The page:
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'Almost all speed cameras should be thrown out'

Daily Mail
Nearly all speed camera prosecutions are based on inadmissible evidence and can therefore be thrown out, according to Motor Cycle News.

Defendants are not given evidence on time and camera scheme organisers are breaching the 1967 Criminal Justice Act by not providing a photo or video evidence of an offence at least seven days before a trial, Motor Cycle News (MCN) said in its latest edition.

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The publication's news editor, Tony Carter, said Motor Cycle News has contacted the three biggest areas which run the speed camera partnerships.

Each one said evidence was not automatically submitted to defendants before trials, which meant, according to MCN, that each one has potentially been bringing prosecutions based on inadmissible evidence.

Mr Carter added: "All the partnerships said 'Evidence isn't automatically submitted'. The problem for most people accused of speeding is they won't realise that this fact of law, which our investigation has uncovered, can render the evidence inadmissible in court.

"Our investigation has shown that even some solicitors aren't aware of this point and the camera partnerships are hardly going to tell them or the general public about it.

"People need to be aware of their rights.

"Some camera partnerships are having it all their own way. They say a road user can't have the evidence but fail to tell them they are entitled to see it. They want to have their cake and eat it."

The three partnerships contacted were London, Thames Valley and Mid and South Wales.

MCN said a spokeswoman for the London partnership said the evidence "doesn't automatically go out" to defendants.

A spokesman for the Thames Valley partnership said: "We don't send people a file of evidence."

And a spokesman for Mid and South Wales said: "We don't automatically supply pictures or tapes."

Evidence not submitted before trial

Other partnerships said video evidence from mobile speed camera vans wasn't submitted to defendants before a trial.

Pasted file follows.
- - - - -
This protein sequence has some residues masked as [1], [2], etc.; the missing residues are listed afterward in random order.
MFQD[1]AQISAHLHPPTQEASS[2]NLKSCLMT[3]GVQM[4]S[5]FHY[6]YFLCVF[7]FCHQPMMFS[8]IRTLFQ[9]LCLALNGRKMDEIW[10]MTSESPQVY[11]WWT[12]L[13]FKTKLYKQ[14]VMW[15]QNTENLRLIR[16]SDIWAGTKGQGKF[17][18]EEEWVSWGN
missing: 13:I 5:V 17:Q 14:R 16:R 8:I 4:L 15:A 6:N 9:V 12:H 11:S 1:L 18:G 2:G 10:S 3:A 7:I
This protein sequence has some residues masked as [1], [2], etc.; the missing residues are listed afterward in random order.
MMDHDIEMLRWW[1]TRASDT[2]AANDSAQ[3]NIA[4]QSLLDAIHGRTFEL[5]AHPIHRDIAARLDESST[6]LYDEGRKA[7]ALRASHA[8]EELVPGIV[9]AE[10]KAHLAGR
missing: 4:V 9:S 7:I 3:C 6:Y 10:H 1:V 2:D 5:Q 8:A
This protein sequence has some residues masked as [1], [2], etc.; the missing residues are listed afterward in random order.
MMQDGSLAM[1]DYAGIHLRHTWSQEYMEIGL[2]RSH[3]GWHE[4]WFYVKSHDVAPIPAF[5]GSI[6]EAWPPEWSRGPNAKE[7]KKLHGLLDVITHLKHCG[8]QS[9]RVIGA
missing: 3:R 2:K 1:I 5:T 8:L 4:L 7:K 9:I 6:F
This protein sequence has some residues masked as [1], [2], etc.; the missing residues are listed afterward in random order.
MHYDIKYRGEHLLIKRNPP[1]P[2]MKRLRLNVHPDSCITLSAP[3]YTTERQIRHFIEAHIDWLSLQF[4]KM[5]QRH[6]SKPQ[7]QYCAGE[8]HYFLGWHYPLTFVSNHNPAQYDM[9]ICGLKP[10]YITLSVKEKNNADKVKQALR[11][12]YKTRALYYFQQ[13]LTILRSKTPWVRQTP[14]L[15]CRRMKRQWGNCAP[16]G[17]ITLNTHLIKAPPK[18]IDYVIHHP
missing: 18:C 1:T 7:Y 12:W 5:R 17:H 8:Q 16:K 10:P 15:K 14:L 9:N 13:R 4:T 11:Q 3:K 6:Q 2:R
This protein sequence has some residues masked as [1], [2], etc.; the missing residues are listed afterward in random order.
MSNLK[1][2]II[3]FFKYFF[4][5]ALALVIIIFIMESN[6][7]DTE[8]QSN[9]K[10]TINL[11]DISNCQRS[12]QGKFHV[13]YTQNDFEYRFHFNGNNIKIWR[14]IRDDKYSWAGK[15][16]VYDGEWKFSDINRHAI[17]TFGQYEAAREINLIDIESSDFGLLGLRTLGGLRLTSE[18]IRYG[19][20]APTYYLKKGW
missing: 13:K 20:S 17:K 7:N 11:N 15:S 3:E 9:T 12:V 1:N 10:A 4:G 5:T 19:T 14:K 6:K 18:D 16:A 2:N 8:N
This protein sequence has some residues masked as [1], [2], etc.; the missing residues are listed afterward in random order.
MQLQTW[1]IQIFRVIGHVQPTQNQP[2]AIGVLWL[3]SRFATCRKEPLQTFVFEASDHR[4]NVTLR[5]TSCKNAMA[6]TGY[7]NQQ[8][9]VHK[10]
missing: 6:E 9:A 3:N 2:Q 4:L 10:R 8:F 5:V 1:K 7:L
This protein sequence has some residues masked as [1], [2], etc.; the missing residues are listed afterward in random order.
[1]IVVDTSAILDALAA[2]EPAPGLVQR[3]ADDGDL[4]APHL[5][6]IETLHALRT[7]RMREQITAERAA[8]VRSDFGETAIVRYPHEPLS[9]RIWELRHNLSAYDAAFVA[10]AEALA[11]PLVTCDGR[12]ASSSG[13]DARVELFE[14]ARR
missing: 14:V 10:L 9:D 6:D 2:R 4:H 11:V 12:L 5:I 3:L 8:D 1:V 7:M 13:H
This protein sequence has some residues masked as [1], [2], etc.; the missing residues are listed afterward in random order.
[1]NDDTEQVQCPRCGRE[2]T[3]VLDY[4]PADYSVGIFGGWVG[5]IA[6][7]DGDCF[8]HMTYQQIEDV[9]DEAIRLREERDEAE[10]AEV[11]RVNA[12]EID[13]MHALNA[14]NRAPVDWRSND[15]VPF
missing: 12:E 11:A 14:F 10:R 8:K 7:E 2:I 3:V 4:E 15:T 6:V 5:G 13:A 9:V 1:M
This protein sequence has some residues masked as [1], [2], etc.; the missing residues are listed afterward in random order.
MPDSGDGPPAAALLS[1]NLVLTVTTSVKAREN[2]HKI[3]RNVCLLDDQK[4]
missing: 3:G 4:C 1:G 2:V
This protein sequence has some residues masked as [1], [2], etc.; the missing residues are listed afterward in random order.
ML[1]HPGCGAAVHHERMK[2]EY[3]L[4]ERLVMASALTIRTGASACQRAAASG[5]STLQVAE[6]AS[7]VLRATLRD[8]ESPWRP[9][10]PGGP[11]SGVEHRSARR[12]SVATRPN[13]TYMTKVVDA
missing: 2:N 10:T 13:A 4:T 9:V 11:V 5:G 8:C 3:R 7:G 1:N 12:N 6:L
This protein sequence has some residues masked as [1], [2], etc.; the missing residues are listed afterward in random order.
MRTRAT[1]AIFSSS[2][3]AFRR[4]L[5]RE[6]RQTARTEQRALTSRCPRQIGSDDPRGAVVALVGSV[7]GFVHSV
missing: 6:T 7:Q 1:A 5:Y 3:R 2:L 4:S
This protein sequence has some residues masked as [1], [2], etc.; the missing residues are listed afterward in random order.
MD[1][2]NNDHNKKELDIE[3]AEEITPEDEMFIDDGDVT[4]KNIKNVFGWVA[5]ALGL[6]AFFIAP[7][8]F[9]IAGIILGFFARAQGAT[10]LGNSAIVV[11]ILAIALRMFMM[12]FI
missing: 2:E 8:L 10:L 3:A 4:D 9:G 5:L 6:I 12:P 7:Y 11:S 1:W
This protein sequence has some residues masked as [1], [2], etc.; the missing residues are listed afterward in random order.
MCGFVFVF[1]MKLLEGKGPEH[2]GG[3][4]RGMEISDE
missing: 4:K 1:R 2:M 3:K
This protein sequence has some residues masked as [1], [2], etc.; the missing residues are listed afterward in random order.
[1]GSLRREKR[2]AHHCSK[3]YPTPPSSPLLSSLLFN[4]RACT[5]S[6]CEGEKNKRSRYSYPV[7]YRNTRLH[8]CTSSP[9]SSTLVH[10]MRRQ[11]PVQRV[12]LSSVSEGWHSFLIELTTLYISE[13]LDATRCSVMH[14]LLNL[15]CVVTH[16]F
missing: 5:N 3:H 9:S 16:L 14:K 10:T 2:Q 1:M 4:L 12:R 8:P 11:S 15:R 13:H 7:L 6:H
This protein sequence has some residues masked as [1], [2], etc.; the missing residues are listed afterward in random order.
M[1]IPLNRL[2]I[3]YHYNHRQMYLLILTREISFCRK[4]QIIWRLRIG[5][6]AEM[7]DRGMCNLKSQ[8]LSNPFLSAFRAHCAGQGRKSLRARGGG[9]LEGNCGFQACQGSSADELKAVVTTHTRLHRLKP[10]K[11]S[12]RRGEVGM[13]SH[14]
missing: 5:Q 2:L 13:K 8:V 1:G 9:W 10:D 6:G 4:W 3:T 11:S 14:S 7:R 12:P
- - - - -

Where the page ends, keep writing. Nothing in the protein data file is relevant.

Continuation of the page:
John Davies, spokesman for Lancashire, said stills would be sent to defendants instead.

In court, the whole video may be called on as evidence - but as it wasn't given to the defendant beforehand, it wouldn't be admissible.

Top traffic lawyer Nick Freeman, who has successfully defended the likes of David Beckham, Ronnie O'Sullivan and Sir Alex Ferguson, said: "Most of the prosecuting authorities go to court without producing the photo, and so there's no admissible evidence as to what the speed is.

"And it's not just a case of serving the photograph. It's got to be submitted at least seven days before the trial."

A spokeswoman for the Association of Chief Police Officers said Motor Cycle News' story was incorrect.

"There are two separate issues, the first relates to when a motorist receives notification that they've been detected by a speed camera and they wish to view the evidence relevant to that offence.

"They would then normally submit a request to the safety camera partnership to view that evidence which may be sent to them by post or alternatively arrangements may be made to view the evidence at a police station.

"The second issue relates to when a motorist chooses to have their case heard before a magistrates court and enters a plea of not guilty to the specific offence. Under these circumstances, there are strict procedures laid down in the Criminal Procedures Act 1996 to which the police service fully adheres." The spokeswoman added that Motor Cycle News had "confused" the two issues.


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